Mike Rowe Wants America to be Shovel-Ready for 'Dirty Jobs'
Today's cuppa: PG Tips tea
He's on a mission to restore the respect and dignity to traditional work, so that one day in the future, welders, pipefitters, carpenters, pig farmers and heavy-machine operators can become the lead characters of glossy primetime network dramas, just like lawyers, doctors, cops, forensic investigators and spoiled rich teens.
Rowe is also the cover boy for this month's Outside Magazine -- click here to look at that -- proving that May is the Month of MikeRoweWorks.com.
Enjoy (and then get back to work, fer cripes' sake):
Mike Rowe pitches jobs, 'Dirty' and otherwise
By Kate O'Hare
If you go to www.mikeroweWORKS.com, you're going to see "Dirty Jobs" host Mike Rowe, but he's not going to be talking about exploding toilets, chasing pigs or the intricacies of animal husbandry.
He's going to be talking about old-fashioned work, the kind you do with both your brain and your hands. The jobs may be dirty, but here, the dirt isn't the point; it's the dignity of the job.
of dollars set to be poured into rebuilding America's
"You really think the 3 million jobs that our leaders are going to pull out of thin air are going to require a degree in music appreciation?" Rowe says. "It's not going to happen. They don't need philosophers and English majors right now; we need people that can build stuff."
But first, a little background.
In "Dirty Jobs," airing Thursdays on Discovery Channel, Rowe travels the nation in search of people who do the often tough, unpleasant and downright icky jobs that keep civilization running smoothly.
As both an on-site apprentice and TV explainer, Rowe also works very hard. But this wasn't what he wanted. His plan had been to avoid ideas that might become a big hit and work only enough to keep the coffers filled.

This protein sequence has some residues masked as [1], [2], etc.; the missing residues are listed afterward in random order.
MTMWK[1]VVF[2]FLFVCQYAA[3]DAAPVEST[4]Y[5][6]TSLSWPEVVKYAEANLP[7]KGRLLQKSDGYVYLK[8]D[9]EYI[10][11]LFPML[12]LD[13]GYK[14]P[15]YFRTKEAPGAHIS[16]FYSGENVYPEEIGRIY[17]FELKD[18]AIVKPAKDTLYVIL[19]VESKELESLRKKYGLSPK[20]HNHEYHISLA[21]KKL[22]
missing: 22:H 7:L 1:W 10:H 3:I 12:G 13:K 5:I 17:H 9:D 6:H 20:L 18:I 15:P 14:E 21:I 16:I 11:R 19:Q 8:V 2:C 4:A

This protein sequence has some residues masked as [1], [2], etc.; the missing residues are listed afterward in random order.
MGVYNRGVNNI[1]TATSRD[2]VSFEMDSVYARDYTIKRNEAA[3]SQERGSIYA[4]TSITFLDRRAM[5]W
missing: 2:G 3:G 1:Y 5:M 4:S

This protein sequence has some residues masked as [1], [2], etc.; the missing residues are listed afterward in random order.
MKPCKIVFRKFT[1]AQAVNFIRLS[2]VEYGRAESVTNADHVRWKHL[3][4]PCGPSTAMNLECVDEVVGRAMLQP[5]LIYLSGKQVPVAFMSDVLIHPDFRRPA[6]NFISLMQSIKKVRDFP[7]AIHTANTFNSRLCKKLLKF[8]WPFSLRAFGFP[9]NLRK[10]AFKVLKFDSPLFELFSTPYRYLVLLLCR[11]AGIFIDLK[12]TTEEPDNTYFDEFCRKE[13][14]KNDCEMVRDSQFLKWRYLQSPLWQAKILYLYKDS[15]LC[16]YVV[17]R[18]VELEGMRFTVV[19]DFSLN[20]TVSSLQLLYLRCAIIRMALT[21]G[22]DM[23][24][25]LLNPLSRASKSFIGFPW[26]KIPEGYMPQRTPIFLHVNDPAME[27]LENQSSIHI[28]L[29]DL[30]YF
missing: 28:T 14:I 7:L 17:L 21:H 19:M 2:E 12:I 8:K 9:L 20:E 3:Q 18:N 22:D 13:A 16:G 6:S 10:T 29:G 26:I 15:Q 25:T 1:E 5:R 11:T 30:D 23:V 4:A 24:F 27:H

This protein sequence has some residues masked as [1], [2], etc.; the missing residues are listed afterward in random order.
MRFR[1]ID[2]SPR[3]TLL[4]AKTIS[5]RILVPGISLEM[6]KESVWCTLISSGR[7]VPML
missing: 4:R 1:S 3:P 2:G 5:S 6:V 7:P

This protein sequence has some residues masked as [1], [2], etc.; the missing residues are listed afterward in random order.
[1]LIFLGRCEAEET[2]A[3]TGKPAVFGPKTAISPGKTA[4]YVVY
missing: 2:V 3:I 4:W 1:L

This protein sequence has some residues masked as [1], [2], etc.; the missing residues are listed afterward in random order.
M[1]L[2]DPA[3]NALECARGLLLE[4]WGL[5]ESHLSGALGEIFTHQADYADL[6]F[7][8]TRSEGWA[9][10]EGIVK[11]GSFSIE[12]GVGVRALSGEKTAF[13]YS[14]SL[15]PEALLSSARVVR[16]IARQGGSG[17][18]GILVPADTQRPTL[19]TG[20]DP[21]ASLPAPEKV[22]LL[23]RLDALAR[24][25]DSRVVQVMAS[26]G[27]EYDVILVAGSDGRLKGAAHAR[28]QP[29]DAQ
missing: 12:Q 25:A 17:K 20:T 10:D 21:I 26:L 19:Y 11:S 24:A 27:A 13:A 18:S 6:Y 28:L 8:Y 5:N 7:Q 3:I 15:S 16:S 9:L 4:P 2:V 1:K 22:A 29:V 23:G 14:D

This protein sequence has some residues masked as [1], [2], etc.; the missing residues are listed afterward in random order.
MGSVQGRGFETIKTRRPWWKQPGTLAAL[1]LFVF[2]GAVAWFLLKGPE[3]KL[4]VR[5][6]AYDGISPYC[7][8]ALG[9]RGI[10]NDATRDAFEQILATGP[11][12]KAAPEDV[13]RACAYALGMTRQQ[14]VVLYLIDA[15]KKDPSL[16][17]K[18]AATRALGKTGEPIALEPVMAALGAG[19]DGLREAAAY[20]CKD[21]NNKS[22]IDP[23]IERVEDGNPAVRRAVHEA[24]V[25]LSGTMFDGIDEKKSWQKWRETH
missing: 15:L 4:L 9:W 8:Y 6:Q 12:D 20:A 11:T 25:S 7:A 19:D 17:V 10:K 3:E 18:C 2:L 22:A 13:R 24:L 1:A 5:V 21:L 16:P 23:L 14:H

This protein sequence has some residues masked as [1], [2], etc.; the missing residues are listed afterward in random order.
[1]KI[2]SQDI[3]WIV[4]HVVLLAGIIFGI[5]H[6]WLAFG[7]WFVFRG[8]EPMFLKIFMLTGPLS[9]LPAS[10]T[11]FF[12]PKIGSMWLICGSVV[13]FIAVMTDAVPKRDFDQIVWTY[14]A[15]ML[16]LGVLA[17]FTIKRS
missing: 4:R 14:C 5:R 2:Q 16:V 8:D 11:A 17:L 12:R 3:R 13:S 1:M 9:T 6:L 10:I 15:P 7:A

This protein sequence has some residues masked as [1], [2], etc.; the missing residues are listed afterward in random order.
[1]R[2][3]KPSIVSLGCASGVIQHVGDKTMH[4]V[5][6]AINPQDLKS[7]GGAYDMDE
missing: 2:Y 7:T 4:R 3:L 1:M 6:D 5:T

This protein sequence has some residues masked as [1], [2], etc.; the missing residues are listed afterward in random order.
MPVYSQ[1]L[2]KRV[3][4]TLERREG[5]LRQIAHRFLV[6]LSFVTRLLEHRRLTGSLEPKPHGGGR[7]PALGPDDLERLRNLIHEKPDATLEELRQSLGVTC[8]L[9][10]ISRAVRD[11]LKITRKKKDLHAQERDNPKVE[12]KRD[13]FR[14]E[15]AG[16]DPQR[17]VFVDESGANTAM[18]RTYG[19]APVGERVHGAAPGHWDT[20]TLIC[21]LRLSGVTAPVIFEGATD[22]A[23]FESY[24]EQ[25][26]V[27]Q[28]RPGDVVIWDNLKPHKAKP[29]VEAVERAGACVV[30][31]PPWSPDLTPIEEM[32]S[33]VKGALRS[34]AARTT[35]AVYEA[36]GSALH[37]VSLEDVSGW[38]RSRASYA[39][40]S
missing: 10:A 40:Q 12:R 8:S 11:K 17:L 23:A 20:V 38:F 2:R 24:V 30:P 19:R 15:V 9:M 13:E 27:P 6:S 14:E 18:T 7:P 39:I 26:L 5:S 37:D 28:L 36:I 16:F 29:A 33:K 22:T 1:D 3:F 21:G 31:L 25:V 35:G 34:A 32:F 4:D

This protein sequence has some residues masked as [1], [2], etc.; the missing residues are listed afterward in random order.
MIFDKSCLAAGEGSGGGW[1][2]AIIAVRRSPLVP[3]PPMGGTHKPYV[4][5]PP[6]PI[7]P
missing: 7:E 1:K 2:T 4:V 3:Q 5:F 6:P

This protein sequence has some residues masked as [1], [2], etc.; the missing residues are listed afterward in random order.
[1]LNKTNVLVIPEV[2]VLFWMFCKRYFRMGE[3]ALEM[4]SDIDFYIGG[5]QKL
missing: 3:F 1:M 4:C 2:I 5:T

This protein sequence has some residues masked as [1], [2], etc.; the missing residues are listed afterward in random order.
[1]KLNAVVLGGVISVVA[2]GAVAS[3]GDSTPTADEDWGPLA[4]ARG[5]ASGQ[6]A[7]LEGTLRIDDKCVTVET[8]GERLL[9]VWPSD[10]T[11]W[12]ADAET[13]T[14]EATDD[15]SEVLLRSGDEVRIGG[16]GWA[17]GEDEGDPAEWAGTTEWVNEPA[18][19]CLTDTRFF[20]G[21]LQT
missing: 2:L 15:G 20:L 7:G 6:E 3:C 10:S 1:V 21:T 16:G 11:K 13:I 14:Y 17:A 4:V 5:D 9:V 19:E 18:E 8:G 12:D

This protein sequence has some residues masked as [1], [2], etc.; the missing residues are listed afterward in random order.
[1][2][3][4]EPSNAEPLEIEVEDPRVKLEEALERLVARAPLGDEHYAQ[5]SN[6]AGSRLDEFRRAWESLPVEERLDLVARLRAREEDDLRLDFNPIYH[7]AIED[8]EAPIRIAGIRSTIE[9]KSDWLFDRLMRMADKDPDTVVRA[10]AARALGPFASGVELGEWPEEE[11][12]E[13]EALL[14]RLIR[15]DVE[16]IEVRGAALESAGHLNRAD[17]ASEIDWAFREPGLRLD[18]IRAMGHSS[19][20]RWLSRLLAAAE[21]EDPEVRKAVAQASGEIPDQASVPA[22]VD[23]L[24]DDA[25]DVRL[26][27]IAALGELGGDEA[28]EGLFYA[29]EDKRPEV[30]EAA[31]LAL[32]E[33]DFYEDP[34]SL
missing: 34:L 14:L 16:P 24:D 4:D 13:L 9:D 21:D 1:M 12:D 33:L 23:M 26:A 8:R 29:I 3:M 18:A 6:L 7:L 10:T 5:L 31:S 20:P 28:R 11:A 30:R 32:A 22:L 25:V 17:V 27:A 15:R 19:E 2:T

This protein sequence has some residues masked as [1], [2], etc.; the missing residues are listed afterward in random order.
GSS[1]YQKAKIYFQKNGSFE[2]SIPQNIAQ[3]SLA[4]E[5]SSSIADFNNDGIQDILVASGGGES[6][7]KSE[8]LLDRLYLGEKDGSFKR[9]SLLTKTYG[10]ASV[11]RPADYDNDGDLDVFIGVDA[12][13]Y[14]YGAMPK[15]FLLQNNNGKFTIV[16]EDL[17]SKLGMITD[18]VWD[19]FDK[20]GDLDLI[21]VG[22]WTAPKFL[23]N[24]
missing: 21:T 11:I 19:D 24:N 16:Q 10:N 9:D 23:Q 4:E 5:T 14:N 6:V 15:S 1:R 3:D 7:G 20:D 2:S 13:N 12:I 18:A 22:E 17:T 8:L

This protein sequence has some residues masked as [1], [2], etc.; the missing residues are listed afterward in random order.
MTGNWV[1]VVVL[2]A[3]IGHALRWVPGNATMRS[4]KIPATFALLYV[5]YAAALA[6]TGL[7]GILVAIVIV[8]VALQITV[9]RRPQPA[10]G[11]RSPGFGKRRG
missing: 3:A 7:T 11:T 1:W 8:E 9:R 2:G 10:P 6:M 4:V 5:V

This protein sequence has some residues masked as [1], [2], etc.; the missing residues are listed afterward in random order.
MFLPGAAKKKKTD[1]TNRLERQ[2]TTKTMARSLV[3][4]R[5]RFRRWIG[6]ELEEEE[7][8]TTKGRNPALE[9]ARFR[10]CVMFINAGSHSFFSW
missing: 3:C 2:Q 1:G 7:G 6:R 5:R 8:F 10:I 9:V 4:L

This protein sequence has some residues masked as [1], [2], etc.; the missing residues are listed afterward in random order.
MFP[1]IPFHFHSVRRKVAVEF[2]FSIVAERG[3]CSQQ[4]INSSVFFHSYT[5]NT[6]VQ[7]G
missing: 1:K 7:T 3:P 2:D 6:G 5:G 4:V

Then Rowe came up with the concept that became "Dirty Jobs," which recently celebrated its 200th grimy occupation.
"It got away from me," Rowe says. "I've worked every day for the last five years in a frickin' sewer.'"
Along the way, Rowe learned a lot about the hard work he'd been avoiding and about the vital, important and often lucrative jobs that were increasingly overlooked by career counselors in favor of higher education and jobs that didn't require physical labor.
Then he gave a speech at Grainger Industrial Supply in Chicago, a Fortune 500 company with $6.4 billion in sales in 2007.
"I spoke to their employees," he recalls, "about the changing definition of a good job and my perception of how hard work was essentially under siege, that the traditional notions of manual labor had taken it in the neck.
"I talked about my granddad and the fact that he was this eighth-grade dropout who eventually became a carpenter and electrician, a steamfitter and a pipe fitter, built the house I was born in without a blueprint.
"I said, 'Those guys, they're still out there. Many of them are probably in here right now. But no one's celebrating them, and they're not the role models that my granddad was.' "
from Towson University in Maryland
After the speech, he was talking to Grainger CEO James T. Ryan and learned that not only did the company face the usual economic pressures but that the pool of skilled workers on which they and their customers depended was shrinking, with fewer new workers and trade-school students.
"So he's talking," Rowe says, "saying that it seems pretty obvious that hard work needs a PR campaign, and that's essentially what I said. He said, 'That's what I want this company to do. I want Grainger to take a position in that exact area.' "
If the company did that itself, it would seem self-serving, so Rowe had an idea.
"I said, 'Isn't there some neutral place, some third-party place, where somebody is championing this cause?' He just looked at me and said, 'I'm the CEO of an $8 billion company; why do you think I'm standing backstage talking to you? No one's doing this. No one cares.'
"And I said, 'I think I care. And I'll spend some money, and I'll start a site.' "
The result is www.mikeroweWORKS.com, which Rowe envisions as a public forum and resource center for those seeking skilled-labor jobs or the training to get one.
"Even though the project may be 'shovel-ready,' " Rowe says, "the larger question is, 'Is the shovel operator shovel-ready?' Is he ready? Does he feel good about it?
"Or is it going to become an opportunity that he avails himself of because he has no other choice?"
And like "Dirty Jobs," which gets its ideas from its viewers, Rowe's new venture needs you.
"I built the framework," he says, "and I'm happy to blow the trumpet and make the calls, but I need help. I'm too busy to do this by myself, so I need corporate help, and I need you guys to think that fundamentally this idea is sound.
"The feedback has been great, and so we just keep fumbling forward."